The golden days of summer picnics with sweetly scented jam, crusty bread, cold slices and chilled fruit platters live only in our memories – a clear line in our collective consciousness separating time before and after the incident we refer to as The Final March.
The chemical weaponry disoriented many of us, sending the synchronised beat of our hearts off kilter, heady toxins muting all our sensory navigational cues. Only some made it back to the nest where we now reminisce about the old days and remind our young to give the big house a wide berth as we continue what our ancestors have done for millenia.
We hush and tread softly when within sight of the place of carnage, paying our respects to generations wiped out at the callous hands of the then new owner. Marching in single file, we lift far more than our weight.
“No such thing as a free lunch” he’d huffed, but the cost of that meal was an exorbitant act of insecticide.
This story has lived in my phone’s memo app for months. It was time to release it. I may add an illustration at a later date.
First published July 19, 2017. Illustration added August 8, 2017.
and at home in the hessian tones of the captain’s embrace.
Content in all his coats save for the blues of the glistening sea-
he’d failed to shake those drops off when disembarking number nine.
haunt the patina of his bronzed likeness,
unravelling his immortal coil between the
he never sleeps- perchance to dream and lose his footing.
Inspired by Sonya’s Three Line Tales, Week 70 and after the initial concept, inspired further by a ferret down an online rabbit hole that made me stumble and trip on Shakespeare’s Hamlet. I do not claim to have read Hamlet in its entirety but was pleased with how parts of his soliloquy worked with my idea.
The silent assassin, a chameleon with a saccharine smile, gracious only in affording her victims their choice of poison. Salivating, they were lulled into a false sense of security with the crayon hued assortment. Nostalgic for the colours of their youth, their mouths moved of their own volition, each bite leaving tell tale crumbs of life’s gradual erosion.
The carriage was full, travelers standing with shoulders, backpacks and elbows pressed, a carnival of scarves and beanies as the game-attending crowd created jostling hues of their allegiances.
With the approach of their stop, the ebb and flow of chatter reached a crescendo of deafening laughter and chanting, morphing the game crowd into a single organism, leaving Elise feeling even more alone on what was for her a milestone journey.
Replaying the moment in nightmares and obsessive thoughts of waking hours, she hadn’t imagined the station being a welcome sight, but with the crowd’s departure, there was momentary relief in tears no longer forced back by a levee of laughing eyes, blurring the tracks and trees like rain streaking the window, her sobbing gasps filling the void they’d left as the train crawled past the spot marked by cellophane and ribbons of a bouquet long gone.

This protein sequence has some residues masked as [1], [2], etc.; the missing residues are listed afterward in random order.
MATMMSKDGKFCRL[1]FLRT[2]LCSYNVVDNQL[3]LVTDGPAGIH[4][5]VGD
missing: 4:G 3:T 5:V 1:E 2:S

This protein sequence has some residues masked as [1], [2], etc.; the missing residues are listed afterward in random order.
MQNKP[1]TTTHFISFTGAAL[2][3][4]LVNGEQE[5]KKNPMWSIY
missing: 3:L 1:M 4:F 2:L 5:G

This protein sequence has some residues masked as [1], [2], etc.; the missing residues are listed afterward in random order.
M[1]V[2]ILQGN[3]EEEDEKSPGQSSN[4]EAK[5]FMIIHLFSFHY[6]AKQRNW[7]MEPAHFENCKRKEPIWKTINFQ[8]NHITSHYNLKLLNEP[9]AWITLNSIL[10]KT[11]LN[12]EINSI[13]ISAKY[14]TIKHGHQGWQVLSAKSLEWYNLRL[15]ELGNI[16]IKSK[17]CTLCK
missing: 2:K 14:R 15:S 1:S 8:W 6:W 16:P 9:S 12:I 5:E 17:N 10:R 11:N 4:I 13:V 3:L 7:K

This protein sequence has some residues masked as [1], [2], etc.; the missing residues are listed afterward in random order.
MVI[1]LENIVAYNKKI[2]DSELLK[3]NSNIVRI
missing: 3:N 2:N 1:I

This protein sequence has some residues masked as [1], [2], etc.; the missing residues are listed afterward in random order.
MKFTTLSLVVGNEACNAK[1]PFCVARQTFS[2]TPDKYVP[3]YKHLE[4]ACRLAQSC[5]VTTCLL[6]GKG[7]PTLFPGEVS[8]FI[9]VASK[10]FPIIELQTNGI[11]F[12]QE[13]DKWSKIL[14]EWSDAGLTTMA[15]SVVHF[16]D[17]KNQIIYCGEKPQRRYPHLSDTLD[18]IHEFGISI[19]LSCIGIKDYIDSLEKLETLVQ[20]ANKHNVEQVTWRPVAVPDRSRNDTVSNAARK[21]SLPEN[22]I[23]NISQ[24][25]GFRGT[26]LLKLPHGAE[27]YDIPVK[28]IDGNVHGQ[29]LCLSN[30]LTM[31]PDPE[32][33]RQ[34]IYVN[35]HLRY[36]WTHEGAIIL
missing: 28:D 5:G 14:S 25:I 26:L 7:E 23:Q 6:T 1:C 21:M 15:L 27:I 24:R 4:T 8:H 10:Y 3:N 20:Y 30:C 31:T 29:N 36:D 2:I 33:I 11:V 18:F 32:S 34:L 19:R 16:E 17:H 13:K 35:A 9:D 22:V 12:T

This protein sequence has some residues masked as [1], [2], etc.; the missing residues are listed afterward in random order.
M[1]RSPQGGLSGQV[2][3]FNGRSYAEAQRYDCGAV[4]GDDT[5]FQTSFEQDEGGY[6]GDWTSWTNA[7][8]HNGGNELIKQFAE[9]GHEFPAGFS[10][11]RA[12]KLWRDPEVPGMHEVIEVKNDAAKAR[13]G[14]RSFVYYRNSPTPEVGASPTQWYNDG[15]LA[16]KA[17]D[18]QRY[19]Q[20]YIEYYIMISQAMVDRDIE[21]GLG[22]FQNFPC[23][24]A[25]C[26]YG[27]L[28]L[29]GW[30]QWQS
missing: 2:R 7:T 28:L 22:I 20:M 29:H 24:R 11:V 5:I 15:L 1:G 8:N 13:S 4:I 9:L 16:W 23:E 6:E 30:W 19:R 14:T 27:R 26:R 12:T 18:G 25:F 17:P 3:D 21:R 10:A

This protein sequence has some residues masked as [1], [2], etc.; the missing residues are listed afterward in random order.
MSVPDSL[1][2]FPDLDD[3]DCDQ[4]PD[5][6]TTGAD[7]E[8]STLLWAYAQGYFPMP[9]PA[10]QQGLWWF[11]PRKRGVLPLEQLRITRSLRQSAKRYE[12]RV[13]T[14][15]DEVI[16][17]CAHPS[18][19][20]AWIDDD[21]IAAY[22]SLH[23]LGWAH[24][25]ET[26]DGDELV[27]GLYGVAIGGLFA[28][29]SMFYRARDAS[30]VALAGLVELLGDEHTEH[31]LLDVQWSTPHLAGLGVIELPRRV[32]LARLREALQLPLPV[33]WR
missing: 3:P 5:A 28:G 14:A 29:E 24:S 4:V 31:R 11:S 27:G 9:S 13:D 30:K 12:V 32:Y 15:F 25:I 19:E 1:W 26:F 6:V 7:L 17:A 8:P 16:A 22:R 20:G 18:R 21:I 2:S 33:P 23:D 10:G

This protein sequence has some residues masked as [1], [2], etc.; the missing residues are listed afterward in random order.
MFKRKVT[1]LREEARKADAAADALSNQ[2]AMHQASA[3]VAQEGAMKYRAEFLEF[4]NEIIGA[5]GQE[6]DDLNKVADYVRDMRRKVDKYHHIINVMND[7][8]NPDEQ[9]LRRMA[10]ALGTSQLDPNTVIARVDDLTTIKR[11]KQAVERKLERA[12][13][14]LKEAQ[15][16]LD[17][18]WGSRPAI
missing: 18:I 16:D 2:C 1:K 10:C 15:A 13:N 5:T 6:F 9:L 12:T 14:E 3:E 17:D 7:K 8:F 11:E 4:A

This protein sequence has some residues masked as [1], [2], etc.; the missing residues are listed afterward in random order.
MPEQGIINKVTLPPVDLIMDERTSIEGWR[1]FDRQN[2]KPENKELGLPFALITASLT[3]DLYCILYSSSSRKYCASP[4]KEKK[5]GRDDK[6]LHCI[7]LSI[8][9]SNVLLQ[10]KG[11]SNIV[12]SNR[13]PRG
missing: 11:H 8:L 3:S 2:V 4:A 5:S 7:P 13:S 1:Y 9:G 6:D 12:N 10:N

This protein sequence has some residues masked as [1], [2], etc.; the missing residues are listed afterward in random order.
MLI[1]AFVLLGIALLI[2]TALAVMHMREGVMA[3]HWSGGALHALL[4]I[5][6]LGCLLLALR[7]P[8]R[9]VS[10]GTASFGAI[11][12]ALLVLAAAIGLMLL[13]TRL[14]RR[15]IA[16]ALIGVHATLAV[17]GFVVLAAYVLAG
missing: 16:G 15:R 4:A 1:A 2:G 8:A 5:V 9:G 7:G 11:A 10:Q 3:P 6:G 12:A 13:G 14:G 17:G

She always said family is strengthened by sticking together through life’s twists and turns.
As the matriarch, she’d kept us close with her stories, recipes that could not be recreated by anyone else, and hugs that spoke volumes where words failed to capture the nuances of shared joys, sorrows, or more often, everyday moments that would have otherwise gone forgotten if not infused with her love.
Now her home spun twine is unraveling, edges frayed from the tug-o-war over everything she’s left behind.
After coming up with the title, I looked it up to see if one of the other 7billion people on the planet had thought up that combination. Yes, apparently not much original thought remains (I’m kidding), there is a film of the same name that has received an 8% rating on rotten tomatoes, ouch! Have you seen it? Would that rating stop you from watching it, or would you happily put aside 1 hour and 27 minutes of your life for a little Rick Moranis?
Postscript: It was after posting this that out of curiosity, I read about the scent of violets (it is late here, so I couldn’t go seeking violets to have a whiff). I learnt that after stimulating your olfactory receptors, the aromatic compound that gives violets their scent (ionone) temporarily shuts off the receptors, taking away your ability to smell the flower. How fitting and serendipitous that violets are known for their ephemeral scent! There is nothing more I’d like to do right now than smell a violet for a little while.
James extended the wooden ladder against the side of their house, its gutter bursting with leaves being washed away from their summer resting place. He was racing against time, the elements and his wife’s contractions. Alice was at the Royal, 14 hours into labour. The sudden wild, torrential rain had given James reprieve from his helpless, emasculated presence at her hospital bedside. Continue reading →
Pulling back the curtain of canvas and hanging Wisteria, Ella considered the day ahead. There was a certain predictability in the routine of others that let her know roughly what time it was, and whether it was a weekday or weekend, if she lost track.
The jogger, a slim woman always dressed in black that made her look slimmer still, stood out with her swatch of red hair that she neatly tied back in a ponytail with a single braid, a metronome keeping time to her pace. She slowed to a stop in front of the kiosk, stretching her arms up toward the sky- grey in its non-committal stance, leaving her guessing whether the forecast from yesterday’s paper should be trusted. Picking up her pace after grabbing two bananas and a coffee, the jogger approached with her usual gait, prompting Ella to once again imagine what she’d say if someone asked, rather than surmising her story and leaving her to translate their misinterpretation in looks of pity, charity or just plain indifference. The best she’d come up with was an enigmatic